school age children

Most children in Sussex are educated in mainstream schools and this includes most children with an Education, Health and Care (EHC) plan.

girl with down's syndrome using sign language in classAll mainstream schools must welcome and cater for any child with special educational needs and disabilities (SEND), except in very limited circumstances when they can prove that it would be detrimental to other pupils and there are no reasonable steps they can take to solve that. Schools must have a policy on SEND and publish this along with more detail about how they support children with SEND in their SEND Information Report. This should be on the school’s website and or you can find information on your Local Offer or via your local council’s online information about school admissions.

All schools must have a special educational needs coordinator (SENCO) who is suitably qualified or experienced and is responsible for overseeing the support the school gives to all their pupils with SEND. Secondary schools may call this person the Inclusion Coordinator or have one of each. All schools are also covered by the Equality Act and have a duty not to discriminate against disabled pupils. They should have a Disability Equality Scheme and an access plan. Read more about what the law says about SEND on the beginners guide to SEND page.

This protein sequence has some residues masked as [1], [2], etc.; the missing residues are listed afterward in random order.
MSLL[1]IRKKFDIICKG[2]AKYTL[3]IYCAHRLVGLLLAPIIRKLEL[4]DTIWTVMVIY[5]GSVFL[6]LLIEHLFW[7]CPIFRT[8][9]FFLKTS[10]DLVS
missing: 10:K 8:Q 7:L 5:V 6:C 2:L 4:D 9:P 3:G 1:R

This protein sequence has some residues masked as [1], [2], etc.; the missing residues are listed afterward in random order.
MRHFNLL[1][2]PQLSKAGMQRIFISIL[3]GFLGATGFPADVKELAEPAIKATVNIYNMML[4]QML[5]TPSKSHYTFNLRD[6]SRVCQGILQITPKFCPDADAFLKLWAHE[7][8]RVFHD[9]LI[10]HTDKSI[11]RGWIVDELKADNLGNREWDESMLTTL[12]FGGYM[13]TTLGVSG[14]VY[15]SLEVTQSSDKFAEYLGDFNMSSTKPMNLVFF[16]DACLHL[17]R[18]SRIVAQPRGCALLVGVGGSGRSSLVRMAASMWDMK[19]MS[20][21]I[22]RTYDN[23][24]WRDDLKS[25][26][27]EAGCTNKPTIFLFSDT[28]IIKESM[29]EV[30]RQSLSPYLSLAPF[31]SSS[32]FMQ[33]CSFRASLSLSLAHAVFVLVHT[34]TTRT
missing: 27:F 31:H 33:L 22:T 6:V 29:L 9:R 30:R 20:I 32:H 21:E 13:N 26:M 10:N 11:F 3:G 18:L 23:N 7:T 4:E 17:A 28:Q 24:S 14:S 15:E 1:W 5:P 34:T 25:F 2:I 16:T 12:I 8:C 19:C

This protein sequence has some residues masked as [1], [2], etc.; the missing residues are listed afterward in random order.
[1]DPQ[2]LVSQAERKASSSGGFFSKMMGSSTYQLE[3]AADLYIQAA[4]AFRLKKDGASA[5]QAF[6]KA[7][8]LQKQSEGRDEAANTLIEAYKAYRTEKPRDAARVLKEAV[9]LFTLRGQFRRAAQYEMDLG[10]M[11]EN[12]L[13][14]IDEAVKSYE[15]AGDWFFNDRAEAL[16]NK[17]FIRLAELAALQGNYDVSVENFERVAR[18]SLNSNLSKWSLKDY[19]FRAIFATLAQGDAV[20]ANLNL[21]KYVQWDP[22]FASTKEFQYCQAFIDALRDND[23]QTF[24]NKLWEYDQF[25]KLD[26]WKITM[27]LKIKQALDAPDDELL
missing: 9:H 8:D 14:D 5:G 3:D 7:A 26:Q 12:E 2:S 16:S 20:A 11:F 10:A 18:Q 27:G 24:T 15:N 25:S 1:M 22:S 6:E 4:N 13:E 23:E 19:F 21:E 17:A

What to do if you're worried about your child
Funding for SEND support in mainstream schools
What help is available at a mainstream school?
Learning support services
Support for children with medical needs
Special schools and units
Choosing a school
Transport to school


I was worried about my son who can’t walk or talk being in a class of 30, and yet, with extra help, it has worked out wonderfully.